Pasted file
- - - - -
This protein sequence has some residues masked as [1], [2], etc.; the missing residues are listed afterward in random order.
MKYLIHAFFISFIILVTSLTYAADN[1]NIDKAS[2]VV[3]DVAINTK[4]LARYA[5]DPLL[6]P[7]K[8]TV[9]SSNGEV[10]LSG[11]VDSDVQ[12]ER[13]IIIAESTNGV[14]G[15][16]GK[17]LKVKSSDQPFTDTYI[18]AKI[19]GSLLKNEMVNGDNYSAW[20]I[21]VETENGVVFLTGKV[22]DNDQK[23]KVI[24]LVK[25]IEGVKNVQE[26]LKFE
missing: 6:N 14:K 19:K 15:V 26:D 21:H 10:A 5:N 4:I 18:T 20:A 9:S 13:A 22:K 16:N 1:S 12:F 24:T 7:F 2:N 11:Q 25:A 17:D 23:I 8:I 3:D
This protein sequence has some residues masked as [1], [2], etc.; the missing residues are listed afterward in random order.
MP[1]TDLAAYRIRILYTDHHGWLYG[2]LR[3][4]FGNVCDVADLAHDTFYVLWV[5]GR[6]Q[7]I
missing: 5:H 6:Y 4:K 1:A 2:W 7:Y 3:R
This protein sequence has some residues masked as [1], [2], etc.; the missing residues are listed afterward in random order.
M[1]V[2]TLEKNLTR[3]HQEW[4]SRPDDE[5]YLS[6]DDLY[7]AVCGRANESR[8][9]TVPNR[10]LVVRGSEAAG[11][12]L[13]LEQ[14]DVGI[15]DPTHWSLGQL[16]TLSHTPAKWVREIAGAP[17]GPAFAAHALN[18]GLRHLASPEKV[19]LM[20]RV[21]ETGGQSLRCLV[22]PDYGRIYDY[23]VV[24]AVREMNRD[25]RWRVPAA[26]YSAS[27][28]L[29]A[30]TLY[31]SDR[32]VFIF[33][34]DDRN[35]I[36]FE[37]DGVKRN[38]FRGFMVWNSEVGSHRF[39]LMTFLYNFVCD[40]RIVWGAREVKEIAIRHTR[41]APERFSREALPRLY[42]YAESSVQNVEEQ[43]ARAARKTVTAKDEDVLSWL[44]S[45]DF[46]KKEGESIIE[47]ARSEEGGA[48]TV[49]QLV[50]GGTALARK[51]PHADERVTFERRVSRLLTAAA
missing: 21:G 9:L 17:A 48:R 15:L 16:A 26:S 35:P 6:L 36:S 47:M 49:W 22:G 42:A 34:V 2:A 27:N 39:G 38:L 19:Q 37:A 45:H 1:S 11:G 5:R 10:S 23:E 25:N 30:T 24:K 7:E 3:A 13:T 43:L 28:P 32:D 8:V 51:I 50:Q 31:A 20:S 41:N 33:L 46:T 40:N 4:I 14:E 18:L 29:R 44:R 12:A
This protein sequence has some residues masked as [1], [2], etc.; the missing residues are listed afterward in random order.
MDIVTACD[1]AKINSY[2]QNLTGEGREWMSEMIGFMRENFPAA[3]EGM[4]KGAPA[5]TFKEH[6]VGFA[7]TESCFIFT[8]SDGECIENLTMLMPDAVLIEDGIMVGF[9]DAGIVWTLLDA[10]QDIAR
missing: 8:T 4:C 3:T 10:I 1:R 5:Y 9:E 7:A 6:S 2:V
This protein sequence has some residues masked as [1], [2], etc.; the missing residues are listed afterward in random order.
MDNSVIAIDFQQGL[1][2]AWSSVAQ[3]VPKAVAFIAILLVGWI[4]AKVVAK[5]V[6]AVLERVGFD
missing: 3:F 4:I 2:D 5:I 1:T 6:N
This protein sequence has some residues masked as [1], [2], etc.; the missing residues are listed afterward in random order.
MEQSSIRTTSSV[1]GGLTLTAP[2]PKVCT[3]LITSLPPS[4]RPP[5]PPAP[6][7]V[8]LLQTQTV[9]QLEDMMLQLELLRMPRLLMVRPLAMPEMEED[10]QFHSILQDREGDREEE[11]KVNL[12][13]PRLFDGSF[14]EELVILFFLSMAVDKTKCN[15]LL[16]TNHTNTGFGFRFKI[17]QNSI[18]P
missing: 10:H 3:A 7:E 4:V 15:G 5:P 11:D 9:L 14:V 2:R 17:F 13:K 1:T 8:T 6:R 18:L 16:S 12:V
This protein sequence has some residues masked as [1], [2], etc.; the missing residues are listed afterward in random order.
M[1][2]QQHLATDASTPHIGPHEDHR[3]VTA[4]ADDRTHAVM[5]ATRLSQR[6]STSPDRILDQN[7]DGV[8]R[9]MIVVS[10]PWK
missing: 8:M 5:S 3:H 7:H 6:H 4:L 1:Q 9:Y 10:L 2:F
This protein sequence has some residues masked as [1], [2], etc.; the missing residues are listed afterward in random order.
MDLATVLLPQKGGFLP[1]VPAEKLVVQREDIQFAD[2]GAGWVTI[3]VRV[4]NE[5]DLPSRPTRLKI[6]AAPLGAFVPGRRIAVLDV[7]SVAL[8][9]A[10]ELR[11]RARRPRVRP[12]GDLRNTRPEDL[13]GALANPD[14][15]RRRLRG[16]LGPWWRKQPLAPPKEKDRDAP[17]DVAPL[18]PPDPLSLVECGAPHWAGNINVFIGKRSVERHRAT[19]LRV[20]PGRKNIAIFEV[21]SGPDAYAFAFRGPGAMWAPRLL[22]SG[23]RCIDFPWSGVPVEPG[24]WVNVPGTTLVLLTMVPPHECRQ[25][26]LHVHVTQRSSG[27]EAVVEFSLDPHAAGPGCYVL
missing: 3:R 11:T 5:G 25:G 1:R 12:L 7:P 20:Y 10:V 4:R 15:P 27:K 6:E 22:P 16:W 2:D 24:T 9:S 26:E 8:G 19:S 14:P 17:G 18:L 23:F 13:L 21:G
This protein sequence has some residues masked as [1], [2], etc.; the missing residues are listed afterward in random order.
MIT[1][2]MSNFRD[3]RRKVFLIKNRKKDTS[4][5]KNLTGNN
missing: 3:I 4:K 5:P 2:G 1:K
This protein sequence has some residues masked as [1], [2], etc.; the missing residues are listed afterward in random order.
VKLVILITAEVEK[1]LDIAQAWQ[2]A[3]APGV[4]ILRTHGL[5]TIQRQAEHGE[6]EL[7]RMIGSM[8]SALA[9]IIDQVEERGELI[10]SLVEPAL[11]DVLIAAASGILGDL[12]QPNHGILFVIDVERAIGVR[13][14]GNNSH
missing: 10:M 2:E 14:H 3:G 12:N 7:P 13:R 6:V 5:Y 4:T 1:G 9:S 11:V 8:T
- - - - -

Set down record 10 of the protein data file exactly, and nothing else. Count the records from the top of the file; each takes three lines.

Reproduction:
This protein sequence has some residues masked as [1], [2], etc.; the missing residues are listed afterward in random order.
VKLVILITAEVEK[1]LDIAQAWQ[2]A[3]APGV[4]ILRTHGL[5]TIQRQAEHGE[6]EL[7]RMIGSM[8]SALA[9]IIDQVEERGELI[10]SLVEPAL[11]DVLIAAASGILGDL[12]QPNHGILFVIDVERAIGVR[13][14]GNNSH
missing: 10:M 2:E 14:H 3:G 12:N 7:P 13:R 6:V 5:Y 4:T 1:G 9:S 11:V 8:T